People walk past an exchange house Thursday in Buenos Aires as pensions and salaries in the country plummet.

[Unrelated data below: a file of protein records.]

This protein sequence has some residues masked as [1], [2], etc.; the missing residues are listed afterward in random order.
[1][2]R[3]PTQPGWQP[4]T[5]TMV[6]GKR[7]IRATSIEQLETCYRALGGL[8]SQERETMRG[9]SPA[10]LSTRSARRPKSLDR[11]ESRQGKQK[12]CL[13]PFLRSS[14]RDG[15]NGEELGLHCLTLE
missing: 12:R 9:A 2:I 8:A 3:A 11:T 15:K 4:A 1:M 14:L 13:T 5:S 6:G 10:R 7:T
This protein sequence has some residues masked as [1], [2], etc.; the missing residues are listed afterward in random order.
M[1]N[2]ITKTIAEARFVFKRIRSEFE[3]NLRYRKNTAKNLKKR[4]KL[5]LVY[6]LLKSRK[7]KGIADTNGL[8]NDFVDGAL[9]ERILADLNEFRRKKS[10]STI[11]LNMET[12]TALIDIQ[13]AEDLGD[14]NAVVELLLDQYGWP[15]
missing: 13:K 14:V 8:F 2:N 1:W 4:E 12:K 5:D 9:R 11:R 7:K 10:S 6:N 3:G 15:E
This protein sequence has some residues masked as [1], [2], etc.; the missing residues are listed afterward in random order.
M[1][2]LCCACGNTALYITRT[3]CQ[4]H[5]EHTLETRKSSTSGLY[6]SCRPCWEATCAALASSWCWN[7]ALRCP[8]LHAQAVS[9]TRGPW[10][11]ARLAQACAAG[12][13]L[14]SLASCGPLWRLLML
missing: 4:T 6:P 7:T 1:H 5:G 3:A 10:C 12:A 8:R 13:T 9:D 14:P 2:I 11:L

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Tommy Samson is explaining why he's been forced to scale back business amid Argentina's financial-market rout. His Buenos Aires firm imports surgical equipment such as sutures for stitching wounds, paying in foreign currency. Then he sells them to local customers in pesos.The slump threatens to spread havoc through the $640 billion economy, rupturing supply chains for businesses and straining the finances of households.The central bank raised interest rates to 60 percent Thursday, the world's highest.The Fund said Friday that Argentina has its "full support". Argentina's $50 billion loan agreement in June was the biggest in IMF history.The government was forecasting that the economy would contract 1 percent in 2018, a sharp deterioration from the 3 percent growth that was predicted at the start of this year.Inflation has stuck above 30 percent and is set to accelerate on a weaker peso. Macri's pre-crisis plan was to chip away gradually at Argentina's budget deficit, lowering it from 6.5 percent of GDP last year to 3.8 percent in 2019 .
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